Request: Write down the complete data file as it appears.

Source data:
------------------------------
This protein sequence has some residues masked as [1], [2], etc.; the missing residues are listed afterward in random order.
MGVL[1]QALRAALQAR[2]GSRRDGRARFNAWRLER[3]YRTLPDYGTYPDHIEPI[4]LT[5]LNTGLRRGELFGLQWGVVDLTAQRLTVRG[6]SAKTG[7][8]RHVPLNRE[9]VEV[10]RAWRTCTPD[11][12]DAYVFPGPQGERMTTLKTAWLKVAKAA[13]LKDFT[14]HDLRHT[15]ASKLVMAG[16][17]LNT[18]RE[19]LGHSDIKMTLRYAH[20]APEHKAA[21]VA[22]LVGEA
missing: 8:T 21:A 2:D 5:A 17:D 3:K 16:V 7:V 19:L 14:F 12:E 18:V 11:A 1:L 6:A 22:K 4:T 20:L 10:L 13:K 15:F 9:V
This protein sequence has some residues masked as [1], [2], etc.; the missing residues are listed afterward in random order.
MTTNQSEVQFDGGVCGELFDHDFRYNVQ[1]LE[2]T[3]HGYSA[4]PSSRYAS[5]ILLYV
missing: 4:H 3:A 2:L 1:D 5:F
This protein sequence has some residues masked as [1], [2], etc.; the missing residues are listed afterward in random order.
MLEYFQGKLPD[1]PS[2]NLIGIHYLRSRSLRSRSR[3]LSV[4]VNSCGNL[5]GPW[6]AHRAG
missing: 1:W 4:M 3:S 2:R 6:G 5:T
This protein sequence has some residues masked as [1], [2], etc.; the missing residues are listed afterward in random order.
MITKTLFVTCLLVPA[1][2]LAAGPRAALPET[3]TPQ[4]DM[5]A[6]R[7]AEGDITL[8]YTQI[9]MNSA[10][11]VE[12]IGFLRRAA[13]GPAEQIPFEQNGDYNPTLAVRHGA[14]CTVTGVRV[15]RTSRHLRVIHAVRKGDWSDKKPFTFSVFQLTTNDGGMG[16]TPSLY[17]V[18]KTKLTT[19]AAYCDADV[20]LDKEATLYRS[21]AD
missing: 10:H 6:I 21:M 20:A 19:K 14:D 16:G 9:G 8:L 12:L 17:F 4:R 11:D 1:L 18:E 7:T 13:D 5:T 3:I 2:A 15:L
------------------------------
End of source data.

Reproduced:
This protein sequence has some residues masked as [1], [2], etc.; the missing residues are listed afterward in random order.
MGVL[1]QALRAALQAR[2]GSRRDGRARFNAWRLER[3]YRTLPDYGTYPDHIEPI[4]LT[5]LNTGLRRGELFGLQWGVVDLTAQRLTVRG[6]SAKTG[7][8]RHVPLNRE[9]VEV[10]RAWRTCTPD[11][12]DAYVFPGPQGERMTTLKTAWLKVAKAA[13]LKDFT[14]HDLRHT[15]ASKLVMAG[16][17]LNT[18]RE[19]LGHSDIKMTLRYAH[20]APEHKAA[21]VA[22]LVGEA
missing: 8:T 21:A 2:D 5:A 17:D 3:K 16:V 7:V 19:L 14:F 12:E 18:V 11:A 1:L 6:A 22:K 4:T 20:L 10:L 13:K 15:F 9:V
This protein sequence has some residues masked as [1], [2], etc.; the missing residues are listed afterward in random order.
MTTNQSEVQFDGGVCGELFDHDFRYNVQ[1]LE[2]T[3]HGYSA[4]PSSRYAS[5]ILLYV
missing: 4:H 3:A 2:L 1:D 5:F
This protein sequence has some residues masked as [1], [2], etc.; the missing residues are listed afterward in random order.
MLEYFQGKLPD[1]PS[2]NLIGIHYLRSRSLRSRSR[3]LSV[4]VNSCGNL[5]GPW[6]AHRAG
missing: 1:W 4:M 3:S 2:R 6:G 5:T
This protein sequence has some residues masked as [1], [2], etc.; the missing residues are listed afterward in random order.
MITKTLFVTCLLVPA[1][2]LAAGPRAALPET[3]TPQ[4]DM[5]A[6]R[7]AEGDITL[8]YTQI[9]MNSA[10][11]VE[12]IGFLRRAA[13]GPAEQIPFEQNGDYNPTLAVRHGA[14]CTVTGVRV[15]RTSRHLRVIHAVRKGDWSDKKPFTFSVFQLTTNDGGMG[16]TPSLY[17]V[18]KTKLTT[19]AAYCDADV[20]LDKEATLYRS[21]AD
missing: 10:H 6:I 21:M 20:A 19:K 14:D 16:G 9:G 8:L 12:L 17:F 4:R 11:D 1:L 18:E 7:T 13:D 5:T 3:I 2:A 15:L